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Application of Pneumatic Flow Injection-Tandem Spectrometer System for Chromium Speciation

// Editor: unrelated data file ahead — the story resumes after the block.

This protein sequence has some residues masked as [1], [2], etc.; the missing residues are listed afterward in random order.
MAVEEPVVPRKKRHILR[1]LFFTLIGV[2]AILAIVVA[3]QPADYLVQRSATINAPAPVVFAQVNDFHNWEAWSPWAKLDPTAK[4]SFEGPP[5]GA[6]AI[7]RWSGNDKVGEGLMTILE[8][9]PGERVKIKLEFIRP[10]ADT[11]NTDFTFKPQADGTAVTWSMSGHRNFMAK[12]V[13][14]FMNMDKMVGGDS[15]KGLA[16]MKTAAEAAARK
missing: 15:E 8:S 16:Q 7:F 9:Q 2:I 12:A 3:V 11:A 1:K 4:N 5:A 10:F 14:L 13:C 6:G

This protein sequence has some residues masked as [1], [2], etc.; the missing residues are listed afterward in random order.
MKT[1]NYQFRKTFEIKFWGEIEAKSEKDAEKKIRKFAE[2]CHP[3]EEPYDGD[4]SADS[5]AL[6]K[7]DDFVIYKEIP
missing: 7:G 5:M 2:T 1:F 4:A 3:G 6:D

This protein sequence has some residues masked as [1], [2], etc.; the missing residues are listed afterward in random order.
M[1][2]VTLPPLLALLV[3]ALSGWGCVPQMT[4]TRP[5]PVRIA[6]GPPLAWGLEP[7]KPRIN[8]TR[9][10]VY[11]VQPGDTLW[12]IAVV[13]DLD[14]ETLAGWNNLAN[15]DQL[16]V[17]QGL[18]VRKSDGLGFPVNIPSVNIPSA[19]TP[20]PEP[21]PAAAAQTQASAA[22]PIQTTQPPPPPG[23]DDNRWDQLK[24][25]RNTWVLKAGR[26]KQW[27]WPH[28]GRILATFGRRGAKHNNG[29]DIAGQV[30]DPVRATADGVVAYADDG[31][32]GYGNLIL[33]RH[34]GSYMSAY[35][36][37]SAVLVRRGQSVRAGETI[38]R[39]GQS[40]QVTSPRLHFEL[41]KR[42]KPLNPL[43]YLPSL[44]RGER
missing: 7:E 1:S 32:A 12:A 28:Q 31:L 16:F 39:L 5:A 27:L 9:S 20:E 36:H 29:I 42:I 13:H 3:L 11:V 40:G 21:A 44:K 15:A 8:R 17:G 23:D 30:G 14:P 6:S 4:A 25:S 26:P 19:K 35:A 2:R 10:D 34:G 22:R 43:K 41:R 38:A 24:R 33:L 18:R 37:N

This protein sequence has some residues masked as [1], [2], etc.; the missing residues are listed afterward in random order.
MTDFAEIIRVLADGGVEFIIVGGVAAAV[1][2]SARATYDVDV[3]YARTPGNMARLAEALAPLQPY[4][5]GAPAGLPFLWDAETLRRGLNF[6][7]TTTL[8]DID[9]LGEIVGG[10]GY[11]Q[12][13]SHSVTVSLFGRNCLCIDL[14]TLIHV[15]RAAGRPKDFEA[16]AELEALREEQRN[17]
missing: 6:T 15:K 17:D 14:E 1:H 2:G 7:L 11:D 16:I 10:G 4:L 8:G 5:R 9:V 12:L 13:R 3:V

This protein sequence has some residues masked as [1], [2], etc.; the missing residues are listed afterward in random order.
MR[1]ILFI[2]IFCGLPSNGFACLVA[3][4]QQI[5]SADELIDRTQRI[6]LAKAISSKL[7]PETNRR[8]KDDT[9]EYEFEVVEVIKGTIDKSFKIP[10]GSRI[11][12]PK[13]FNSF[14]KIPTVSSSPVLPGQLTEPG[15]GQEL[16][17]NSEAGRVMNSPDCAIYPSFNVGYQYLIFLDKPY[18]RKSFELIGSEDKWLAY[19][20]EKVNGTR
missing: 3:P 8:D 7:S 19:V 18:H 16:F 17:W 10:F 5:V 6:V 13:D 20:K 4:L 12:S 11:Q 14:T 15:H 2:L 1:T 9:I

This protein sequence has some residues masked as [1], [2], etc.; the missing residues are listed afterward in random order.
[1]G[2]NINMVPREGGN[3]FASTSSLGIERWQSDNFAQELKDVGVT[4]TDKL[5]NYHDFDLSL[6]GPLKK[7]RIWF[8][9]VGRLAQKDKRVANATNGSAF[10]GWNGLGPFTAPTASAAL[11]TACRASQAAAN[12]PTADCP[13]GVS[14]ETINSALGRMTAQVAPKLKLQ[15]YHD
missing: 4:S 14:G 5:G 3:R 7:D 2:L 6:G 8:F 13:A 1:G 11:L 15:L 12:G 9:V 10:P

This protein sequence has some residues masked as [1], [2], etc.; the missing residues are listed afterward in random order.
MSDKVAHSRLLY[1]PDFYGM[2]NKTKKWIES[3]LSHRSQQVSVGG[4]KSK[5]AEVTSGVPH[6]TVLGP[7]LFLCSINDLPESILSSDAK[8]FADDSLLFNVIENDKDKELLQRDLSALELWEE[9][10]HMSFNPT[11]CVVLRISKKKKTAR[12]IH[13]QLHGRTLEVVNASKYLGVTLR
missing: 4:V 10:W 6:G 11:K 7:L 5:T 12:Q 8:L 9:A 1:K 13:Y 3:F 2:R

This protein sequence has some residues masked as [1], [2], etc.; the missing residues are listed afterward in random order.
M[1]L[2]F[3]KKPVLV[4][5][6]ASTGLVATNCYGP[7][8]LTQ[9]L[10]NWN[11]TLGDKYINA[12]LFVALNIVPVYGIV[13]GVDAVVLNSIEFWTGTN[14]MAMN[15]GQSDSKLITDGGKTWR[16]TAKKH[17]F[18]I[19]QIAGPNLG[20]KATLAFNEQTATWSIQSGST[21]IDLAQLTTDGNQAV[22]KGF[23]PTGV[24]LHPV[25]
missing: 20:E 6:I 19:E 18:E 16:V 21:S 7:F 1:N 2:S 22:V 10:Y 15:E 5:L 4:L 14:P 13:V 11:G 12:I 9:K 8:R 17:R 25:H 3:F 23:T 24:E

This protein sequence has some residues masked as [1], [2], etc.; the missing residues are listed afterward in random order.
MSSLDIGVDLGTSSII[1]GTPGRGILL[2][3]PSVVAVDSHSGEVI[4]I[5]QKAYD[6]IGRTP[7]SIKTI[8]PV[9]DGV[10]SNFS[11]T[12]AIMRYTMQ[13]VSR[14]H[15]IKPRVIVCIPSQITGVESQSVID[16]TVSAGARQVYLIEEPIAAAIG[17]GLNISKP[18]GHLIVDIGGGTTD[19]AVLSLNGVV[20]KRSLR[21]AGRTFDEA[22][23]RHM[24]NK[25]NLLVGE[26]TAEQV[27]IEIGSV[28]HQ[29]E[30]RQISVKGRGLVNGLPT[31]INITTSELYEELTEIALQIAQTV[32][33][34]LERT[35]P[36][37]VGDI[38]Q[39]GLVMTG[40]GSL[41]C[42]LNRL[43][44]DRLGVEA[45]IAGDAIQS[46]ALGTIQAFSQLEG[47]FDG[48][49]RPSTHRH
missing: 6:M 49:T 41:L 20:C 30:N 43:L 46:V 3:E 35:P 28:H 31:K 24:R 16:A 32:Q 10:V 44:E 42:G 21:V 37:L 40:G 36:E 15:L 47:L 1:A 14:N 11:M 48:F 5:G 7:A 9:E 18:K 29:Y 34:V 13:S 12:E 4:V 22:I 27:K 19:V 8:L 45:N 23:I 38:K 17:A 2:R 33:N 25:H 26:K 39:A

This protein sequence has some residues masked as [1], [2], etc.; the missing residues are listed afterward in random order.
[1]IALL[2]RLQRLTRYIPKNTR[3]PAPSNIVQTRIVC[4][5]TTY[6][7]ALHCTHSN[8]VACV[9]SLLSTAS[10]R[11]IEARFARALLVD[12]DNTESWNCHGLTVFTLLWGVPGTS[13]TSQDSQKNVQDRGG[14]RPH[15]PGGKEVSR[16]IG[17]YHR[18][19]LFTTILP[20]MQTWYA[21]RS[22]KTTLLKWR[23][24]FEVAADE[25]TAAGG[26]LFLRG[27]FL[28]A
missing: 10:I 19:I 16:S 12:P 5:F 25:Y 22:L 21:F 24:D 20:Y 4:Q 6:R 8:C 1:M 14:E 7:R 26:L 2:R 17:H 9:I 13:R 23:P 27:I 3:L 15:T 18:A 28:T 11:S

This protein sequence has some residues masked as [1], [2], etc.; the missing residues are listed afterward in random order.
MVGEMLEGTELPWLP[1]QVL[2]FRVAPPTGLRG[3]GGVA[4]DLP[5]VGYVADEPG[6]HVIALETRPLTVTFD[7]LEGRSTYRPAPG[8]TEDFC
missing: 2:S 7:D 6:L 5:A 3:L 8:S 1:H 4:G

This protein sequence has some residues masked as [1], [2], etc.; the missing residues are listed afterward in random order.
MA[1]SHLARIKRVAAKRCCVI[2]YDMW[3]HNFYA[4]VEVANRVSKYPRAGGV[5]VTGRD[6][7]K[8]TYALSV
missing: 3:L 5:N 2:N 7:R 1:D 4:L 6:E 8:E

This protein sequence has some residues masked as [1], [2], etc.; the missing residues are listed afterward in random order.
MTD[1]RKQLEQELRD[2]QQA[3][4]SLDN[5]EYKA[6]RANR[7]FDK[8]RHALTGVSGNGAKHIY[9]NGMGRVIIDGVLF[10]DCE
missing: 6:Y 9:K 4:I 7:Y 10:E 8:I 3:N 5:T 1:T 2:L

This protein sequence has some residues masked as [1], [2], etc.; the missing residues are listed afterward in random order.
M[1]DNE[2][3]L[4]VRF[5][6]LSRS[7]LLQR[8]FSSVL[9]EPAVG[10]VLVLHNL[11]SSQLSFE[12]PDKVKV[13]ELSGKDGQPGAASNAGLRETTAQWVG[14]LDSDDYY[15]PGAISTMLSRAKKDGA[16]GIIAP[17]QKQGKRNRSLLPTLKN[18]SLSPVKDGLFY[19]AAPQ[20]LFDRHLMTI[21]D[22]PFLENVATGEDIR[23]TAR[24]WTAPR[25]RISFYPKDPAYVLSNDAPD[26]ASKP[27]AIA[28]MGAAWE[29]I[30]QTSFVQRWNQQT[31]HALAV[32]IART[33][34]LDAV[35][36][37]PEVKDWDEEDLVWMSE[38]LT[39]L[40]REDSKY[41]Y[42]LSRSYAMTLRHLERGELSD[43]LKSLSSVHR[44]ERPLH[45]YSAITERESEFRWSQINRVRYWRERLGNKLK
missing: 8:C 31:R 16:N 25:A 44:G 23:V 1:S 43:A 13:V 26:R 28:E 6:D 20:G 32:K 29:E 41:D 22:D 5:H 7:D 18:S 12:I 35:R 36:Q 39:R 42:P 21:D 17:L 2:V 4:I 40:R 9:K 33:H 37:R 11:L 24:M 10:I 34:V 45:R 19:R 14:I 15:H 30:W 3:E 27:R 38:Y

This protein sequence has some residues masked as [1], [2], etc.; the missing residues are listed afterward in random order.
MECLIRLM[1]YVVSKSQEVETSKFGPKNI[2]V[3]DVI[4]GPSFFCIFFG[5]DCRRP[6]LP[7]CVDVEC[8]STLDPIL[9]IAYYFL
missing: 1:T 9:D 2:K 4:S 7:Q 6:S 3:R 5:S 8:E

Application of Pneumatic Flow Injection-Tandem Spectrometer System for Chromium Speciation 1 Analytical 2 Inorganic Research Laboratory, Department of Chemistry, University of Sistan & Baluchestan, P.O. Box 98155-147, Zahedan, Iran Research Laboratory, Department of Chemistry, University of Sistan & Baluchestan, Zahedan, Iran Received 12 March 2007; Accepted 29 June 2007 In this approach, a pneumatic flow injection-tandem spectrometer system, without a delivery pump, has been developed to study chromium speciation. In this system, suction force of pneumatic nebulizer of a flame atomic absorption spectrometer has been used for solution delivery through the manifold. Cr(VI) and total Cr concentrations were determined using UV-Vis and FAAS spectrometers, respectively. The Cr(III) was determined by difference. The calibration curves were linear up to 10 μg mL−1 and 20 μg mL−1 for Cr(VI) and total Cr with detection limit of 0.12 μg mL−1 and 0.07 μg mL−1 for Cr(VI) and Cr(III), respectively. The midrange precision and accuracy are less than 1.98% and ±2.50% for two species, respectively, at a sampling rate of 100 h−1 . This system was applied for the determination of the chromium species in spiked and natural waters as well as industrial waters. Copyright © 2007 Meissam Noroozifar et al. This is an open access article distributed under the Creative Commons Attribution License, which permits unrestricted use, distribution, and reproduction in any medium, provided the original work is properly cited. INTRODUCTION The demand for fast, reliable analytical methods for determining different species of an element in environmental samples has rapidly increased, because in most cases the different biological, nutritional, or toxicological properties depend critically on chemical form or oxidation state [1, 2]. Chromium is a naturally occurring element, mainly found in minerals, rocks, plants, soil, and water in volcano dust and gases. Although, chromium is known to exist in all oxidation states from Cr(0) to Cr(VI), the Cr(III) and Cr(VI) species are the most widespread in the nature. Trivalent Cr(III) and hexavalent Cr(VI) enter the environment as a result of effluent discharge, electroplating, tanning industries and oxidative dyeing [3]. Chromium(III) is considered as an essential micronutrient for humans playing a role in the maintenance of normal glucose, cholesterol, and fatty acid metabolism, whereas Cr(VI) is highly toxic than Cr(III). Its acute toxic effects include immediate cardiovascular shock, with later effects on kidney, liver, and blood-forming organs. The toxic nature of the Cr(VI) ions is attributed to their high oxidation potential and their relatively small size, which enables them to penetrate through biological cell membranes [4]. Hence, the speciation of chromium has special importance in several fields of life. Up to now, several methods for speciation of chromium(VI) and chromium(III) have been investigated and pub- lished in different journals such as catalytic cathodic stripping voltammetry (CCSV) [5], X-ray absorption near-edge structure (XANES) spectroscopy [6], the separation or preconcentration methods using capillary electrophoresis [7], sorption [8, 9], liquid-liquid extraction [10, 11], extraction using ion-pair formation [12, 13], coprecipitation [14], extraction using supported liquid membranes (SLM) [15], solid phase extraction [16, 17, 19], ion exchange [18], cloud point extraction [20] followed by instrumental analysis such as UV-Vis [7, 13], energy dispersive X-ray fluorescence spectrometry [9], GFAAS [10, 11, 15–17], FAAS [14, 19], ion chromatography [18], and high-performance liquid chromatography (HPLC) [20]. The flow injection methods with conjunction by several detection techniques were also applied for the chromium speciation [3, 4, 21–28]. However, there are several disadvantages of using these methods such as using complicated chemical systems and techniques, expensive reagents and instruments such as ICP and ICP/MS, low sample frequency, and also two determination needs for each sample; first determining one of the species, followed by reduction/oxidation of the corresponding redox form and quantification of the total amounts of chromium or other species. Flow techniques present several useful analytical features, in particular the possibility to attain high sample throughput, little sample handling, or manipulation and this eliminates many of the stringent clean particles often necessary for INJ Light source FAAS UV-Vis Detector W C Com Figure 1: Schematic diagram of the PFIA-TS system used for the speciation of chromium. C: carrier; INJ: injector loop valve; R: reactor; UV-Vis: UV-Vis detector; FAAS: flame atomic absorption spectrometer; Com: computer; W: waste. standard chromium determinations. FI constitutes the most advanced form of solution manipulation available to analytical chemists for mixing and transporting the reagents and products of a chemical reaction to the point of measurement. Four basic sections of an FIA system are as follows pump, injector valve-loop, reactor, and detector. Pump is the heart of an FIA system. Different kinds of pumps such as peristaltic pump, HPLC pump, and syringe pump have been used in all FIA systems [29, 30]. In a flame atomic absorption spectroscopy, an aqueous solution of the sample is nebulized as a fine spray and then mixed with gaseous fuel and oxidant that carry it into a burner. The most commonly used nebulization devices are pneumatic devices in which a jet of compressed gas aspirates and nebulizes the solution. The transport of solution to the nebulizer tip is known as aspiration. With the concentric nebulizer, the nebulization gas flows through an opening that concentrically surrounds the capillary tube, causing a reduced pressure at the tip and thus suction of the sample solution from the container. It is known as Bernoulli effect. In most cases, the flow of solution is laminar, and the aspiration rate is proportional to the pressure drop along the capillary and to the fourth power of the capillary diameter; it is inversely proportional to the viscosity of solution. The solution drawn up by the capillary tube encounters the high velocity of the nebulizing gas, which causes the formation of droplets. The efficiency and the droplet size distribution mostly depend on the diameter and the relative position of the end of the capillary and the nose-piece. The effect of the sample uptake rate on the absorbance has been studied previously [31]. A maximum is obtained between flow rates of 2–6 mL min−1 when the efficiency is about 10%. Here, the authors have designed a simple, cheap, and fast pneumatic flow injection analysis-tandem spectrometer (PFIA-TS) system to work without usual pumps for the speciation of Cr(VI) and Cr(III). The basic element of PFIATS is using suction force of a flame atomic absorption spectrometer (FAAS) pneumatic nebulizer for solution delivery (carrier) through the FI manifold. So, usual pumps in FI systems have been eliminated. The potentials of the automated methodology were evaluated using the spectrophotometric monitoring of chromium as a model of chemistry. The method is suitable for chromium speciation with only one injection and without need to use of an oxidant/reductant in carrier stream. This technique has been designed with the aim to combine the advantages of FIA system and two kinds of spectrometry. In this system, Cr(VI) and total Cr concentrations were determined using UV-Vis spectrometer and FAAS, respectively. The Cr(III) concentration is determined by difference. 2. 2.1. EXPERIMENTAL Reagents All reagents were prepared from analytical reagent grade chemicals unless specified otherwise and purchased from Merck Company. All aqueous solutions were prepared with double-distilled water (DDW). A Cr(VI) solution stock containing 0.1 g L−1 Cr(VI) was prepared by dissolving 0.3735 g pure potassium chromate in 1 L of water. A Cr(III) standard solution was prepared by the dilution of a Titrisol stock solution (0.1 g L−1 ) Cr as chromium chloride. Working standard solutions of Cr(VI) and Cr(III) used for calibration were prepared by the appropriate dilution of the above solutions. The 0.002 M sym-diphenylcarbazide (sym-DPC) with 0.015% (w/w) KNO3 (as ionization suppressor) solution was used as carrier solution in this system. This solution was prepared by dissolving 0.625 g of sym-DPC in 500 mL acetone and 15 g KNO3 diluted to 1000 mL by 0.5 M nitric acid solution. Stock solutions of interfering ions were prepared by dissolving the appropriate salts in water. 2.2. Apparatus A scheme of the single-line PFIA-TS system is presented in Figure 1. In this system, suction force of a Philips FAAS (Model PU 9110X) pneumatic nebulizer with an N2 Oacetyle flame has been used for solution delivery (carrier) through the manifold. A six-way injection valve (Rheodyne, Meissam Noroozifar et al. Model 7125, USA) allowed the sample to be loaded directly into a 400 μL loop, and subsequently injected into the carrier stream. Manifold lines consisted of 0.8 mm i.d. polyethylene tubing. The injection valve was kept at the loading position for each first 5 seconds of every run to load the sample. After that it was switched to the injection position to inject the sample to the carrier stream. The valve was kept in the injection position for further 30 seconds to ensure that the entire sample was flushed out of the sample loop. Next, the valve was again switched to the loading position to fill the sample loop for the next run. The generated products in reactor were channeled to the 10 mm in-length optical flow cell, a variable wavelength UV-Vis spectrophotometer detector (Knauer, Germany) at 548 nm, then an FAAS with a 5 cm optical path-length (burner). The carrier flow rate in this manifold was 2.4 mL min−1 . The signals from UV-Vis detector were performed with computer via the Chromstar software (Bruker, Germany). The light source for FAAS was a Cr hollow cathode lamp. The wavelength was set to 357.9 nm with a spectral slit-width of 0.5 nm and a lamp current of 12 mA. 3. RESULTS AND DISCUSSION 140 120 100 80 60 40 20 0 0 50 100 Reactor length (cm) (a) 0.6 Absorbance 0.5 0.4 0.3 0.2 0 50 100 Reactor length (cm) (b) 150 150 200 3.1. Optimization of the experimental condition The performance of the proposed flow injection system depended on the efficiency of the reaction occurring between sym-DPC and chromium(VI) in the reactor, as well as on the reactor length, reactor diameter (reactor i.d.), and the loop volume. The reactor length (with i.d. 0.8 mm) was varied between 20 cm and 160 cm. The optimizations for two detectors are shown in Figure 2. The analytical signal for UV-Vis detector significantly increases for lengths ranging between 20 cm and 100 cm and remains nearly constant afterwards. The response for FAAS detector decreases slightly for lengths ranging between 20 and 100 and then decreased with increasing in reactor length. The best results were obtained at the length of 100 cm. The influences of reactors i.d. were studied in range 0.2– 1.2 mm. The results for two detectors are shown in Figure 3. In reactors having an i.d. smaller than 0.8 mm, the interactions between the sample and the DPC were weak and the peak height decreases for UV-Vis detector signal. The response of the FAAS increases from 0.2 mm i.d. to an i.d. of 0.8 mm, remaining nearly constant afterwards. Also, the carrier flow rate decreases with decreasing of reactors i.d. An i.d. larger than 0.8 mm led to increase dispersion coefficients. A 0.8 mm i.d. was chosen as the optimum diameter. The response of the system was also studied for various sample volumes injected (loop volume): 20, 80, 100, 150, 220, 300, 400, 500, 1000, and 2000 μL. These optimizations are shown in Figure 4. The analytical signal increased with an increase of the volume. Larger volumes resulted in higher, yet broader peaks. Consequently, the sampling frequency and the peak capacity sharply decreased. A 400 μL volume was selected as the loop volume. Figure 2: Influence of the reactor length on analytical signal: (a) UV-Vis detector, [Cr(VI)] = 5.00 μg mL−1 , reactor i.d. = 0.8 mm, and loop volume = 400 μL and (b) FAAS detector, [Cr] = 10.00 μg mL−1 , reactor i.d. = 0.8 mm, and loop volume = 400 μL. Table 1: Optimization of the experimental condition PFIA-TS system for chromium speciation. Parameter Reactor length (cm) Reactor diameter (mm) Loop volume (μL) Study range 20–160 0.2–1.2 20–2000 Optimum value 100 0.8 400 The optimization ranges of the experimental conditions and optimum value for PFIA-TS system are summarized in Table 1. 3.2. Sample matrix interference The effect of potentially interfering ionic species on the determination of Cr(VI) with UV-Vis detector was investigated. The tolerance limit was defined as the concentration of foreign ions resulting in the ±5.0% error in the determination of 5 μg mL−1 Cr(VI). It was found that even a 250-fold excess of Ca2+ , Mg2+ , Cl− , Br− , I− , F− , 200-fold excess of NO3 − , Zn2+ , Al3+ , Mn2+ , Ni2+ , SO4 2− , 120-fold excess of Cu2+ , Co2+ , S2 O4 2− , S2 O8 2− , S2 O5 2− , CO3 2− , and 45-fold excess of Fe3+ , Cd2+ , VO− , 12-fold excess of Hg2+ , Pb2+ , and CH3 COO− did 3 not interfere. 3.3. Calibration plot and precision A typical response of UV-Vis detector in optimum conditions was shown in Figure 5. The results show the stability of the flow rate and repeatability of the proposed system. The 140 120 100 80 60 40 20 0 0 0.2 0.4 0.6 0.8 1 Reactor diameter (mm) (a) 0.5 Absorbance 0.4 0.3 0.2 0.1 0 0 0.2 0.4 0.6 0.8 1 Reactor diameter (mm) (b) 1.2 1.4 1.2 1.4 140 120 100 80 60 40 20 0 0 500 1000 1500 Loop volume (μL) (a) 0.5 Absorbance 0.4 0.3 0.2 0.1 0 0 500 1000 1500 Loop volume (μL) (b) 2000 2500 2000 2500 Figure 3: Influence of the reactor diameter on analytical signal: (a) UV-Vis detector, [Cr(VI)] = 5.00 μg mL−1 , reactor length = 100 cm, and loop volume = 400 μL and (b) FAAS detector, [Cr] = 10.00 μg mL−1 , reactor length = 100 cm, and loop volume = 400 μL. Figure 4: Influence of the loop volume on analytical signal: (a) UV-Vis detector, [Cr(VI)] = 5.00 μg mL−1 , reactor length = 100 cm, reactor diameter = 0.8 mm and (b) FAAS detector, [Cr] = 10.00 μg mL−1 , reactor length = 100 cm, and reactor diameter = 0.8 mm. linearity of the response was evaluated for the analyte concentration ranging from 1 to 100 μg mL−1 under the above experimental conditions. The calibration graphs were linear up to 10 μg mL−1 and 20 μg mL−1 for Cr(VI) and total Cr and are described by the following equations: P. H. = 24.138(Cr(VI)) + 2.3704, Absorbance = 0.0379(Cr) + 0.001, n = 11, r = 0.9996, n = 11, r = 0.9991, (1) where P. H. is peak height in arbitrary unit (for UV-Vis detector signals), (Cr(VI)) and (Cr) are the chromium(VI) and total chromium concentrations, n is the number of experimental points, and r is the correlation coefficient. The detection limits (DL) were defined as the analytes concentration equal to 3 times the standard deviation of the most diluted standard solution. DL were found to be 0.12 μg mL−1 and 0.07 μg mL−1 for Cr(VI) and Cr(III), respectively. Through validation and applications to evaluate the analytical applicability of the method and to check its accuracy and precision, synthetic aqueous mixtures containing Cr(VI) and Cr(III) were analyzed. The precision and accuracy of the method were determined by 7 replicate analyses of standard solutions under optimum conditions. The midrange precision and accuracy are <1.98% and ± 2.50% for two species, respectively, at a sampling rate of 100 h−1 . According to the results presented in Table 2, the concentrations of Cr(VI) and Cr(III) obtained with the proposed method are in good agreement with the expected values. The proposed method was applied to the analyses of various water and leather treatment plant samples collected from different locations in Iran . The samples were filtered (Whatman filter no. 1) and determined by the proposed method. Initial concentration of chromium in these samples was determined before spiking. After spiking the samples with the known amounts of Cr(VI) and Cr(III), excellent recoveries were obtained and no matrix interference was observed (Table 3). Recoveries for Cr(VI) and Cr(III) were found to be in the range of 100 ± 4.0%. 4. CONCLUSIONS The application of the flow injection analysis-tandem spectrometer to the speciation analysis of trace Cr(VI) and Cr(III) in water samples has been demonstrated. In the proposed system, the pump from usual FIA manifold has been eliminated and suction force of a flame atomic absorption spectrometry (FAAS) pneumatic nebulizer has been used for solution delivery through the manifold. In this system, Cr(VI) and the total Cr concentrations were determined using UV-Vis and flame atomic absorption spectrometers, respectively. The method is very simple, rapid, accurate, and has good sensitivity and selectivity. It requires only small sample volumes (400 μL). It provides good reproducibility of the results (% RSD < 1.98) which is superior to other Meissam Noroozifar et al. Table 2: Determination results for Cr(VI) and Cr(III) in synthetic aqueous mixtures. Added/μg mL−1 Cr6+ Cr3+ 0.5 4.00 3.00 3.00 5.00 6.00 7.00 2.00 Total found/μg mL−1 4.39 5.98 11.00 8.95 Cr6+ /μg mL−1 RSD (%) 1.98 1.51 1.73 1.67 Cr3+ /μg mL−1 RSD (%) 1.47 1.69 0.98 1.33 Found 0.49 3.05 4.90 6.91 RE (%) −2.00 1.66 −2.00 −1.28 Found 3.90 2.93 6.10 2.04 RE (%) −2.50 −2.33 1.66 2.00 Table 3: Determination results and recoveries for Cr(VI) and Cr(II) speciations in water and west water samples collected at different locations in Iran. Sample Drinking water Zahedan city Well water Lether treatment plant 1 Lether treatment plant 2 Caspian sea Added/μg mL−1 Cr(III) Cr(VI) 0.00 0.00 2.00 3.00 0.00 0.00 3.00 3.00 4.00 4.00 0.00 0.00 4.00 2.00 2.00 3.00 0.00 0.00 3.00 2.00 1.00 5.00 0.00 0.00 3.00 5.00 5.00 2.00 Cr(III) found/μg mL−1 (n = 5) 0.00 1.98 0.00 2.97 3.94 1.33 5.40 3.39 3.71 6.65 4.75 0.00 3.04 4.95 Recovery (%) — 99.0 — 99.0 98.5 — 101.8 103.0 — 98.0 104.0 — 101.3 99.0 Cr(VI) found/μg mL−1 (n = 5) 0.00 3.04 0.00 3.02 4.05 0.00 1.96 2.90 0.00 2.05 4.90 0.00 4.89 1.97 Recovery (%) — 101.3 — 100.7 101.3 — 98.0 96.7 — 102.5 98.0 — 97.8 98.5 speciation methods already described in the literature. The PFIA-TS is inexpensive, stable, and available in every laboratory. ACKNOWLEDGMENT The authors gratefully acknowledge the financial support provided by the University of Sistan & Baluchestan (USB). REFERENCES [1] M. Sperling, S. Xu, and B. Welz, “Determination of chromium (III) and chromium(VI) in water using flow injection on-line preconcentration with selective adsorption on activated alumina and flame atomic absorption spectrometric detection,” Analytical Chemistry, vol. 64, no. 24, pp. 3101–3108, 1992. [2] D. T. Gjerde, D. R. Wiederin, F. G. Smith, and B. M. Mattson, “Metal speciation by means of microbore columns with directinjection nebulization by inductively coupled plasma atomic emission spectroscopy,” Journal of Chromatography, vol. 640, no. 1-2, pp. 73–78, 1993. [3] D. G. Themelis, F. S. Kika, and A. Economou, “Flow injection direct spectrophotometric assay for the speciation of trace chromium(III) and chromium(VI) using chromotropic acid as chromogenic reagent,” Talanta, vol. 69, no. 3, pp. 615–620, 2006. [4] M. V. Balarama Krishna, K. Chandrasekaran, S. V. Rao, D. Karunasagar, and J. 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Vassileva, “Use of high surface area TiO2 for preconcentration and following determination of Cr species by on-line flow injection inductively coupled plasma atomic emission spectrometry,” Analusis, vol. 28, no. 9, pp. 878–884, 2000. [28] Y. C. Sun, C. Y. Lin, S. F. Wu, and Y. T. Chung, “Evaluation of on-line desalter-inductively coupled plasma-mass spectrometry system for determination of Cr(III), Cr(VI), and total chromium concentrations in natural water and urine samples,” Spectrochimica Acta B, vol. 61, no. 2, pp. 230–234, 2006. [29] Z. Fang, Flow Injection Atomic Absorption Spectrometry, John Wiley & Sons, New York, NY, USA, 1995. [30] A. Sanz-Medel, Flow Analysis with Atomic Spectrometric Detectors, Elsevier Science, Amsterdam, The Netherlands, 1998. [31] L. H. J. Lajunen, Spectrochemical Analysis by Atomic Absorption and Emission, Royal Society of Chemistry, London, UK, 1992. [5] [6] [7] [8] [9] [10] [11] [12] [13] [14] [15] [16] [17] [18] http://www.deepdyve.com/assets/images/DeepDyve-Logo-lg.png Journal of Automated Methods and Management in Chemistry Hindawi Publishing Corporation